• Retains sunlight
  • Mechanically attached
  • Tape fused seams
  • Color options: black
  • Lower cost per sq ft
  • typically last 20-25 year

TPO Roof

  • Used for around 20 years
  • Reflects sunlight
  • Adheres chemically
  • Seams welded by hot air gun
  • Color Options: Grey, Tan, White, Specialty colors
  • Lower cost per sq ft
  • typically lasts 15-25 years

Comparatively, these two materials are similar in use and installations. Each is cost-effective and will last for a while, and require inspections for repairs.

Similarly, let’s compare fiberglass and TPO roofs.

Fiberglass Roof

  • Could last 40 years, may need repairs if thermal cracks occur
  • Cost is medium in the range
  • Does not reflect sunlight
  • Cost of repair is higher

TPO Roof

  • Used for around 20 years
  • Reflects sunlight
  • Adheres chemically
  • Seams fused by hot air gun
  • Color Options: Grey, Tan, White, Specialty colors
  • Lower cost per sq ft
  • typically lasts 15-25 years

Roof Structure of RVs

Walking into an RV, most people look at the aesthetic appeal. The structure of your RV is vital to know and understand.  If you have ever wondered what the bare bones of an RV look like click here.

Naturally, an RV similar to a house will have layers. The main structure is built first, then the roof and outer walls are built. Then the studs are covered to make the inside pretty.  For our purposes, let’s focus on the roof.

The layers going from lowest to highest of an RV roof are as follows:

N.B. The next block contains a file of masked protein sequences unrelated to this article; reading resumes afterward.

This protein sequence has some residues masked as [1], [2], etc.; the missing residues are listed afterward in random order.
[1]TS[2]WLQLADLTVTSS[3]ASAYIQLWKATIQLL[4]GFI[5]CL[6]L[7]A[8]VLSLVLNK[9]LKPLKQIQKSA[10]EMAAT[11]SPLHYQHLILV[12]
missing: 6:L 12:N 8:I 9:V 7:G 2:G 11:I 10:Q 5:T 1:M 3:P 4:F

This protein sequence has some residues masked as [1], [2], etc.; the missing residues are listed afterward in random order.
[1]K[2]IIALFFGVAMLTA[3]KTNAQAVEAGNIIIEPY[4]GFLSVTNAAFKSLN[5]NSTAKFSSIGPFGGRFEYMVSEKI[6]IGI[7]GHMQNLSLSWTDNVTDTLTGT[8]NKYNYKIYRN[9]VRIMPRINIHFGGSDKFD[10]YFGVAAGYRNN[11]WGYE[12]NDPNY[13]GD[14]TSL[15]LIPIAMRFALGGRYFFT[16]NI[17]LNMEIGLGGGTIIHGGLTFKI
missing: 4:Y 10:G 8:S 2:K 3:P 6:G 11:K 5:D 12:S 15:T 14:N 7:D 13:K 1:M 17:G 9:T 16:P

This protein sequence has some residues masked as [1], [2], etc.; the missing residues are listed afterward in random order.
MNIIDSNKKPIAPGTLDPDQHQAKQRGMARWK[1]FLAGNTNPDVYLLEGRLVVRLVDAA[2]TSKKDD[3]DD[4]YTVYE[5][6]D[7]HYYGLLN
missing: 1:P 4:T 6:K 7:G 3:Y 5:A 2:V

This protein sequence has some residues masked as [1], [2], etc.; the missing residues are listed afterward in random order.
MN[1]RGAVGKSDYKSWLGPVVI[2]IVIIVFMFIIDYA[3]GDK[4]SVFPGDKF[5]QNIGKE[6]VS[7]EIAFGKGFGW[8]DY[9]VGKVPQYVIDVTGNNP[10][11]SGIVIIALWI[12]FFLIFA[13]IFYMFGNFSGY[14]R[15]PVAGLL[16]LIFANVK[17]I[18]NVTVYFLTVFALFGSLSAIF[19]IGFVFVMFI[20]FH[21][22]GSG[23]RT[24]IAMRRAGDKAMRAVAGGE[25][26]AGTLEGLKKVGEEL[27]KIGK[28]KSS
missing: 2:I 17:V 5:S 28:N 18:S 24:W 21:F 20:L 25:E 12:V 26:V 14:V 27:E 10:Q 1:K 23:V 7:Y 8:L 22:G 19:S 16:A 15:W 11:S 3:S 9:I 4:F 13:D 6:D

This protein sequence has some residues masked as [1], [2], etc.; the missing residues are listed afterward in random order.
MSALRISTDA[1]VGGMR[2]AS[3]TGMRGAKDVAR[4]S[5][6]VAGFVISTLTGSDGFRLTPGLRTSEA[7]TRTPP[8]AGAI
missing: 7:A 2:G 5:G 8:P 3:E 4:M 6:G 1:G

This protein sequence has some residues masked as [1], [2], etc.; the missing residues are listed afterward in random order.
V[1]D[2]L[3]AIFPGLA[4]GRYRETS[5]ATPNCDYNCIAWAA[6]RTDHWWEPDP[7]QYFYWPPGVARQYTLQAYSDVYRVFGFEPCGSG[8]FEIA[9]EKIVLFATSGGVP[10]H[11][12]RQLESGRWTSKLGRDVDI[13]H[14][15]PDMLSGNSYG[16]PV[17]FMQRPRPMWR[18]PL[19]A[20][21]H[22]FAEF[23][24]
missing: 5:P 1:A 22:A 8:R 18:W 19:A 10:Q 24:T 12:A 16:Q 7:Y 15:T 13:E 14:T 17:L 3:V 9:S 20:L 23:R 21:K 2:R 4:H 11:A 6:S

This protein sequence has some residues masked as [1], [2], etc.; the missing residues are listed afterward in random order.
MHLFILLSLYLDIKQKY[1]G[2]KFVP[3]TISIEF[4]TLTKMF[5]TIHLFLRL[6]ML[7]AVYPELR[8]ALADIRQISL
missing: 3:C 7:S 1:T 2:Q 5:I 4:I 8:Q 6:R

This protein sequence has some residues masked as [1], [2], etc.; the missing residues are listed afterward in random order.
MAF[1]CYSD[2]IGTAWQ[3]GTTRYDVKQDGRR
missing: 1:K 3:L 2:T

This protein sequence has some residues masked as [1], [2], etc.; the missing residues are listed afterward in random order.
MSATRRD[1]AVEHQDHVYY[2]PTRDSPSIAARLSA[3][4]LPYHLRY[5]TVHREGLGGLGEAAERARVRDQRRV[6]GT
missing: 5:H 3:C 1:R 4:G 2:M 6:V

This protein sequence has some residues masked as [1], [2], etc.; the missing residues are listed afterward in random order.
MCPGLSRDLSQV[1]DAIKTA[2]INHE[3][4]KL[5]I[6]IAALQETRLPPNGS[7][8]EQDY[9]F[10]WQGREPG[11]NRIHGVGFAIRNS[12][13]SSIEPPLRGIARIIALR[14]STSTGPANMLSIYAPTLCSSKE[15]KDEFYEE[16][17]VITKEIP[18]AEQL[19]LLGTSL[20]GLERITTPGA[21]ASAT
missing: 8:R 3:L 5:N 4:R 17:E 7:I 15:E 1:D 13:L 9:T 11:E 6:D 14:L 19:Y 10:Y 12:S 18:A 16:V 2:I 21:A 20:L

1. Ceiling
  2. Studs
  3. Membrane
  4. Roof Material

The membrane layer is extra security. It covers the two inner layers of the top of the RV. It is laid down before the roof. The membrane is sealed to protect the studs and ceiling of your RV in case of a roof leak. In essence, your RV roof should have two layers of sealing: an inner membrane layer and an outer roof covering layer.

The membrane separates the outside of the roof from the inside layers of your ceiling and the roof.

What Type Of RV Roof Will You Pick?

Are you ready to purchase an RV? Here is an excellent link to buying used RVs. You now know that no matter what type of RV roof you choose, each one comes with a list of repair costs, maintenance requirements, and specs to consider. Click here for an article about maintenance schedules for RVs.

So no matter what type of RV roof you pick you, set up a schedule for checking for leaks. Prevention is the best roof protection plan. Each type of RV roof, EPDM, TPO, Fiberglass, or Aluminum will need sealing or repairing at some point.

Comment and let us know what type of RV roof you have, and if you have ever had to repair it?

This Post Has 2 Comments

  1. There are important differences that one needs to be aware of to figure out which roofing material is right for your RV. When making your decision, consider factors such as cost, longevity, durability, maintenance, ease of installation. For most RV roofing projects, a TPO membrane is going to cost you more than an equivalent EPDM membrane. For that reason, EPDM roofs are tends to be more economical. An EPDM membrane will also perform better than TPO in colder climates.

    1. Thanks for the information liquid!